Lancers Voice Opinions on Masking Choices


Photo by By Zoe A-C, Maddie G, Logan S, Julia S.

To mask or not to mask, that is the question. Students vary in their responses.

The debate over mask mandates has always seemed like such a complicated subject, but now that it’s been lifted, the decision to wear or not to wear a mask seems even more complicated.

“I think that other students have respected their peers, understanding that it’s a personal choice and that they can’t really force someone to wear their mask, or to not wear a mask,” said Courtaney K. Courtenay has continued to wear her mask because she considers herself “a big germaphobe.” 

“Mostly, my parents decided that it was best to keep wearing them for my family situation and because my mom has to frequently visit my grandparents sometimes, so we kinda just want to make sure that everyone stays safe over there,” said Courtaney. 

Family situations are a very important factor in whether or not a student wears their mask.

“I really didn’t have a choice,” said Leyal B. “My mom and dad told me I would have to wear a mask if I wanted to keep my phone.” 

It’s now a toss-up whether 8th graders Laura M.D. and Maya R. decide to where a mask each day. (Photo By Zoe A-C, Maddie G, Logan S, Julia S.)

Leyal’s family contracted covid after Christmas of 2020, and a close family member is dealing with long covid.  “It may not seem like a big deal, but it is,” says Leyal. 

At the beginning of the optional mask mandate policy, students were urged by staff to talk to their families about it. Families’ and friends’ opinions on masking have affected students based on their situation and experiences with covid, their lifestyle, family’s financial situation, and who is in their family. For example, some families have young kids who are unable to be vaccinated, while some have older people who are more at risk when dealing with covid. Others want their children to get back to normal.

“My dad doesn’t want me to wear a mask, so in certain classes, I do take my mask off because I’m more comfortable with the people in that class,” said 8th grader Samar H.

Reasons like these are a part of why it’s important to stay respectful of people’s masking choices. However, some families have left it up to the student to make a smart decision that they feel is best. Students have been wearing masks so long, they have social and emotional reasons for wanting to wear them or leave them behind.

 “I’ve heard a lot of people saying that people’s faces were different than what they imagined, calling them maskfishers,” says Laura M.D. 

Maskfishing is a play on the word catfishing, which is commonly used to describe someone who pretends to be someone else online.  The implication is that somehow, people are intentionally obscuring their true identity behind the mask or that they look better with it on than with it off.  It’s not a nice thing to say.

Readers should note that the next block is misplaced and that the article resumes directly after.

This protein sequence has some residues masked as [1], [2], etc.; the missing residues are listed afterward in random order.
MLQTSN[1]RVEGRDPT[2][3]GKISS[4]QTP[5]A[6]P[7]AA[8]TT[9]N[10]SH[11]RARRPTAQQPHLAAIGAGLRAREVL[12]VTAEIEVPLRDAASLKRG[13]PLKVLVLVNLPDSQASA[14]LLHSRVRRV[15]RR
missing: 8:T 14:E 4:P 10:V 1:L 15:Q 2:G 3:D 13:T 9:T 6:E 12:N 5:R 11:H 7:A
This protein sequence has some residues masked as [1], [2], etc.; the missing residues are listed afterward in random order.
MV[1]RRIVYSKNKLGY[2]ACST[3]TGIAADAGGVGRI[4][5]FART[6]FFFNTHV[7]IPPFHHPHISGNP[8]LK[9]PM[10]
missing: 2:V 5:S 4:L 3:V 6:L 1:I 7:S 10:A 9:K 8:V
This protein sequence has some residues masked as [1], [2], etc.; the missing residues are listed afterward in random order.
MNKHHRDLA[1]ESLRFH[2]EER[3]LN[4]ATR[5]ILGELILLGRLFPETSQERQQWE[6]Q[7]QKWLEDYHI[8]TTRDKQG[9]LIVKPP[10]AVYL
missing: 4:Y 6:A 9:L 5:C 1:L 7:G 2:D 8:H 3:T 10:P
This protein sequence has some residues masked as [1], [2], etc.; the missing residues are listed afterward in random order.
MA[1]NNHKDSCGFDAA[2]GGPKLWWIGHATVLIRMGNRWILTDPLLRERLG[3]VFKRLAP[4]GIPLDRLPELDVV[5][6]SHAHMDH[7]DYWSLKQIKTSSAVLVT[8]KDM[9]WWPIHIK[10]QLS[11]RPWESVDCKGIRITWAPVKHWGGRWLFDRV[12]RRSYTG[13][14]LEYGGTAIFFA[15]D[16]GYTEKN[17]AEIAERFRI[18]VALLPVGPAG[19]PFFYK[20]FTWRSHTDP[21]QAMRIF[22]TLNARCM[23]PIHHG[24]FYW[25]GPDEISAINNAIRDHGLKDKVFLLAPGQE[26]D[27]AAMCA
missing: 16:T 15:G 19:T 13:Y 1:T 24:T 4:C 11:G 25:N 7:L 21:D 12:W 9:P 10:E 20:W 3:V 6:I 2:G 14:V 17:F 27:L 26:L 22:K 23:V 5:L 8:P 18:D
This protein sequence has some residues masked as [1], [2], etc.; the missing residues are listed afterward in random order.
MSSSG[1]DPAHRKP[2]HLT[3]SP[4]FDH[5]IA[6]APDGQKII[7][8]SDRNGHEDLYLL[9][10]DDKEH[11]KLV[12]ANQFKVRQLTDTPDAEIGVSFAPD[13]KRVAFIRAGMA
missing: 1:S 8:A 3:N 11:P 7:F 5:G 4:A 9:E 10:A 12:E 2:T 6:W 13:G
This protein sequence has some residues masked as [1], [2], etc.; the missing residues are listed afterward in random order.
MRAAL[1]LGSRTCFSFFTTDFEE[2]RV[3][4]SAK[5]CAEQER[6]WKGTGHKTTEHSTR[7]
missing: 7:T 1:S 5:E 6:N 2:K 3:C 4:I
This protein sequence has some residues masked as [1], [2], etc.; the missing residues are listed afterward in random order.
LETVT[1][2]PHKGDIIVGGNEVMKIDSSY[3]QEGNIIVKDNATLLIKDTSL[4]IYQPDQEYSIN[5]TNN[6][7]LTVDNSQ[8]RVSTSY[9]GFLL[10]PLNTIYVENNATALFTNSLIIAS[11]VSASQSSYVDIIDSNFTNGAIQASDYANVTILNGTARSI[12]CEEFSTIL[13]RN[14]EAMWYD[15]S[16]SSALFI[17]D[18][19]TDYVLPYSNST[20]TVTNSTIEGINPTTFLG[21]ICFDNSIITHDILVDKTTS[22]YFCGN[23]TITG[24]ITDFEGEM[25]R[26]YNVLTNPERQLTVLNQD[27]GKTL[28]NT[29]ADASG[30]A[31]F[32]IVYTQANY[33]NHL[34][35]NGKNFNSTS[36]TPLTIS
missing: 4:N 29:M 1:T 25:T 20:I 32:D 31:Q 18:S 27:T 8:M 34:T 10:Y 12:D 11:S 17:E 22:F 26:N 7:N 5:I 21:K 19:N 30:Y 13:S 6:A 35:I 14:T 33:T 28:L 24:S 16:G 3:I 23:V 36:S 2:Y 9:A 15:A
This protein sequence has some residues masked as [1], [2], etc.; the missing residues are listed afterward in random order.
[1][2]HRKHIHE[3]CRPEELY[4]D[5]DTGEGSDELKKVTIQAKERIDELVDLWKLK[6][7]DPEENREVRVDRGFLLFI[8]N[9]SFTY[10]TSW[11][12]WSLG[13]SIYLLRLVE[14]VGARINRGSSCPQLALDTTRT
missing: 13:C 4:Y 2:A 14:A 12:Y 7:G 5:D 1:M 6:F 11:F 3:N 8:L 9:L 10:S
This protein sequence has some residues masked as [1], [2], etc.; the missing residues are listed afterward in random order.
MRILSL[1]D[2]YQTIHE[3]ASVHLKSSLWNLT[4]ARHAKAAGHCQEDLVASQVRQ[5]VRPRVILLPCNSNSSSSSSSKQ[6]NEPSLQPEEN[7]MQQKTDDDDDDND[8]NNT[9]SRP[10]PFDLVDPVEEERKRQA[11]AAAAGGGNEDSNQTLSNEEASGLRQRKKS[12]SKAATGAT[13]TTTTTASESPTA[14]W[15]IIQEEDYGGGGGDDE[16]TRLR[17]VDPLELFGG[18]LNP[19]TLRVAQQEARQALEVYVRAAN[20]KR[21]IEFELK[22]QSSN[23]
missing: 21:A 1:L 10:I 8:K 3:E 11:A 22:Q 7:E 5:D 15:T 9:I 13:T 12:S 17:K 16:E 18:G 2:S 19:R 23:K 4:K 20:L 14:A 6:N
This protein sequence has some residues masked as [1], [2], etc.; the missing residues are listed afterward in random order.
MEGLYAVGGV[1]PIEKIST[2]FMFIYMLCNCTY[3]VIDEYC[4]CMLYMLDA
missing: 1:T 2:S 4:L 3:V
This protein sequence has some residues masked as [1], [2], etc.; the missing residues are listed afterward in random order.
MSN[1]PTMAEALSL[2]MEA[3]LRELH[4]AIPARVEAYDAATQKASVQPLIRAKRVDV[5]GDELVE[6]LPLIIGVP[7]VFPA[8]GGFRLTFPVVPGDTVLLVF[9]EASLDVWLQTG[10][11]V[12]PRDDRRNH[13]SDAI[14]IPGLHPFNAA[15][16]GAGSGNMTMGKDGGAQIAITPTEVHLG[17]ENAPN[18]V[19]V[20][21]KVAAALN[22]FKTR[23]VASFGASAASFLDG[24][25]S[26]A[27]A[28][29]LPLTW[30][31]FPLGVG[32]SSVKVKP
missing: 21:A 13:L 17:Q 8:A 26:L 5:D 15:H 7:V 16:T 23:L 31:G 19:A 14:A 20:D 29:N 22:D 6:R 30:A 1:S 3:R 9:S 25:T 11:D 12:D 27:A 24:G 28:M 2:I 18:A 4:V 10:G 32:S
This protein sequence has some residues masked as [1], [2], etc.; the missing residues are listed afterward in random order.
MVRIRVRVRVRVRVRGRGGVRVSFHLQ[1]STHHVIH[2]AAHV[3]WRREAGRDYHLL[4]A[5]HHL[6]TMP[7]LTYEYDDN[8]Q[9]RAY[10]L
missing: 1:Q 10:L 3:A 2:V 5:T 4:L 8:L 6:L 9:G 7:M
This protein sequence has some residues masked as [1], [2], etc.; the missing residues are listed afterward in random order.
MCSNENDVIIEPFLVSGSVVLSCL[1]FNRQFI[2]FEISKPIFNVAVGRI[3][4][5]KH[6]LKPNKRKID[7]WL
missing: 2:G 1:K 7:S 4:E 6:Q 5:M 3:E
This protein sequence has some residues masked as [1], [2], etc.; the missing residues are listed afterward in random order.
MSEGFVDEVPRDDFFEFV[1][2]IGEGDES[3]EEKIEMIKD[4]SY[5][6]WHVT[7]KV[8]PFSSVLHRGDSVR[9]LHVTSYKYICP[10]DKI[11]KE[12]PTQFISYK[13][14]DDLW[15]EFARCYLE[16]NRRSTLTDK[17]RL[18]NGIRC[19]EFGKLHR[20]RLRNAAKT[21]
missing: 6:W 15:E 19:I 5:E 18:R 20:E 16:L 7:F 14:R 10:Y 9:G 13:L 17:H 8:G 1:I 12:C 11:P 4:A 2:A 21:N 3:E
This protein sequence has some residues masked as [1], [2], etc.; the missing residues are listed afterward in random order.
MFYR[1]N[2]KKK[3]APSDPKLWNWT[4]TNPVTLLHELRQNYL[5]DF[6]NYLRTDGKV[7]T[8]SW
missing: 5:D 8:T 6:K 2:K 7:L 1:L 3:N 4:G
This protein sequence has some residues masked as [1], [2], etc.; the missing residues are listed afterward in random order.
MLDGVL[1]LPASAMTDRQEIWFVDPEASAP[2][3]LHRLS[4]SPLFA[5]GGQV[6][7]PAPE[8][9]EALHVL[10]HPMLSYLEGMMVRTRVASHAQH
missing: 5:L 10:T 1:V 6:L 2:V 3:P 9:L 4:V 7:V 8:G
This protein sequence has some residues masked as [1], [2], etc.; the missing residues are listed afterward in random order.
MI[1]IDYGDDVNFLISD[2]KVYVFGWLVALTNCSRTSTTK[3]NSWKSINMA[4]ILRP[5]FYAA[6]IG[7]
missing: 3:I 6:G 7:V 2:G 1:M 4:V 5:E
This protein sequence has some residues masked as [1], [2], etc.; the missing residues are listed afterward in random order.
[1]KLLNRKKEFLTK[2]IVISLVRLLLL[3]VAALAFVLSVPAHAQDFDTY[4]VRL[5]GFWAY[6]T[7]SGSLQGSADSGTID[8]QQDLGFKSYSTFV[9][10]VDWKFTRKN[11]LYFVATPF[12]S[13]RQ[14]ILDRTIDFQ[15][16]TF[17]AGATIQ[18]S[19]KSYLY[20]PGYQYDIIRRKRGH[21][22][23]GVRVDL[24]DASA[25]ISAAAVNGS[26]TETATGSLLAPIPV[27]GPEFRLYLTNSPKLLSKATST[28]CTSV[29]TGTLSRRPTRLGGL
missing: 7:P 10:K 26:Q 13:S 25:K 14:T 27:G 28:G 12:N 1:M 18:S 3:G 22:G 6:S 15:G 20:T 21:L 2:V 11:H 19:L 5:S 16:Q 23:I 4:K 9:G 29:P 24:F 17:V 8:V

Another reason why students may not want to remove their masks is because of insecurities,

“[I’ve heard] a lot of people talking about how they feel uncomfortable taking off their masks because they don’t want people to see their faces. Then some people talk about how people look with and without a mask on,” says 8th grader Elizabeth T. 

Math teacher Patty Freeman pointed out that complexion wasn’t an issue with the masks, so for some students, unmasking means revealing the very normal skin conditions that happen during adolescence, like acne. Middle schoolers have many insecurities, and for some, the masks were a way to hide them.

Wearing masks is a very controversial subject around the country, as well as in Longfellow. The Longfellow administration has prioritized respecting everyone’s opinions and choices. Leading up to the optional mask policies, the admin made it clear that it is important to respect one another. 

While most students have been respectful of others’ masking situations, Leyal described a small number of people who have been yelling in the halls ‘everyone take your masks off!” 

 “I feel like that kind of adds gasoline to the fire,” Leyal said.  

 Eighth grader Assia L. expressed a similar feeling.

“Some students have respected classmates and other kids in the school, and some haven’t. So it’s kind of a mix,” said Assia. 

Peer pressure like that described by Leyal and Assia is another reason why many students choose to wear or not to wear their masks. Even without anything being said, peer pressure can influence students’ decisions. If a group of students is wearing their masks, someone else may feel like they should be wearing theirs, and vice versa.

Ms.Freeman congratulated Longfellow students on how they’ve handled the new mask policies. In speaking with colleagues at other schools, Freeman discovered other students haven’t dealt with the change as well. 

“I think Longfellow kids are very respectful of one another,” said Ms. Freeman.

Longfellow has worked very hard to create a safe and respectful community during these new changes. Between contact tracing and masks being worn at all times, we’ve created a school where covid outbreaks have been minimal. Still, while we’re doing a good job handling this difficult situation, some students are very relieved the masks are coming off.